That roof, which was designed in four parts, helps create an atmosphere which is decidedly modern but certainly not contemporary, as the entire structure serves as an unsettling throwback to the big, multi-purpose stadiums of a generation ago. Part of the reason for the identity crisis is that the “multi-purpose” aspect of the park goes far beyond any other stadium in North America. The crown jewel is the iconic 348-room hotel -- with its 70 rooms overlooking the playing field -- that forms the northern edge of the building, and houses numerous restaurants as well as a health club with the world’s largest indoor track. 

Likely because of its focus on a variety of different uses, as opposed to the laser-guided focus found in nearly every other park in the league, Rogers Center is not just not the best place to watch a baseball game, its considered by many to be the worst in either league (according to a study by Nate Silver).  From seats in the fifth deck where one literally can’t see the outfield to its lack of a dirt infield, which are all fit inside its cavernous footprint; this 1980s stadium is very much a relic of its decade.  

Further burying the ballpark has been the disappointing play of its main residents, who have not made the playoffs since winning it all in 1993, despite finishing above .500 since opening the park. Whether the lack of playoff appearance are the reason for the low attendance figures or not is up to debate, but what isn’t is that the low attendance figures have likely kept the Jays on the outside looking in when it comes to being able to compete with the big ticket teams in the AL East.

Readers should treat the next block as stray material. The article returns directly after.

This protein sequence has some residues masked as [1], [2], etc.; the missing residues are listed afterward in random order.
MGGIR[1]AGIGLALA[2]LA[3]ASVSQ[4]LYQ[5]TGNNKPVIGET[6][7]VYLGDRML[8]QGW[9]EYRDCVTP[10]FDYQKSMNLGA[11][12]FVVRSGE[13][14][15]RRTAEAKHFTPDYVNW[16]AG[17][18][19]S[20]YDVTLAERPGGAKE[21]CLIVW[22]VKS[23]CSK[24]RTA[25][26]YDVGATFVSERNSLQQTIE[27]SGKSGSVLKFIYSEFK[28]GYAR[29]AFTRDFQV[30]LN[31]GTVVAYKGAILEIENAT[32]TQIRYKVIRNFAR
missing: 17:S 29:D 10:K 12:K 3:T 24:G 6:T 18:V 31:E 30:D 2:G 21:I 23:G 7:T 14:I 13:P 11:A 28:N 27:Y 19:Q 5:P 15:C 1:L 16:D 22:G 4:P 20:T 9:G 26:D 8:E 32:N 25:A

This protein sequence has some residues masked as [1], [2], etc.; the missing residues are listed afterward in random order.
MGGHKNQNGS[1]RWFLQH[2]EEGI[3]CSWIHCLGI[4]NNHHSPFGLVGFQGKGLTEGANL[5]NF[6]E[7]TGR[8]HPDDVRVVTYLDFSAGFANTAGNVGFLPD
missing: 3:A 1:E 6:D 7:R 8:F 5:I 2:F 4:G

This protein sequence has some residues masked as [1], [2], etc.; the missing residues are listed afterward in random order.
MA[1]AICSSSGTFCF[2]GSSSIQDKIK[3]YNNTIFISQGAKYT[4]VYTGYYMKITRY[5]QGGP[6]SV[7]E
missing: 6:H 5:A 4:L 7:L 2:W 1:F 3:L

Which most troubling for the Blue Jays (and especially their fans) is that, with the rise of the Rays and O’s, they may end up pushing their record into downright ugly territory. Given their already erratic attendance figures, having to slough through a division with four potential playoff teams, a major drop off in on-the-field performance could lead to a revenue death spiral that could may force Canada’s remaining baseball team to seriously reconsider the sustainability of such an arrangement. 

But, even when taking into account that is a dreadful space to watch a baseball game -- no matter how bad the team playing is -- the idea of the Rogers Centre and its ability to host so many functions both in-season and off is laudable. The fact that the other retractable stadiums in baseball are not more used in the offseason is surprising.  While they are not the ultimate white elephants their NFL counterparts have become, as their relatively short season leave them empty on most days of the year, one would think the investment in a retractable roof would embolden franchises to be more aggressive when scheduling their stadiums.

Matthew Brown is an architect who writes about stadia and sport venues past and present on his own blog and Twitter.

Infographics by Nick Bond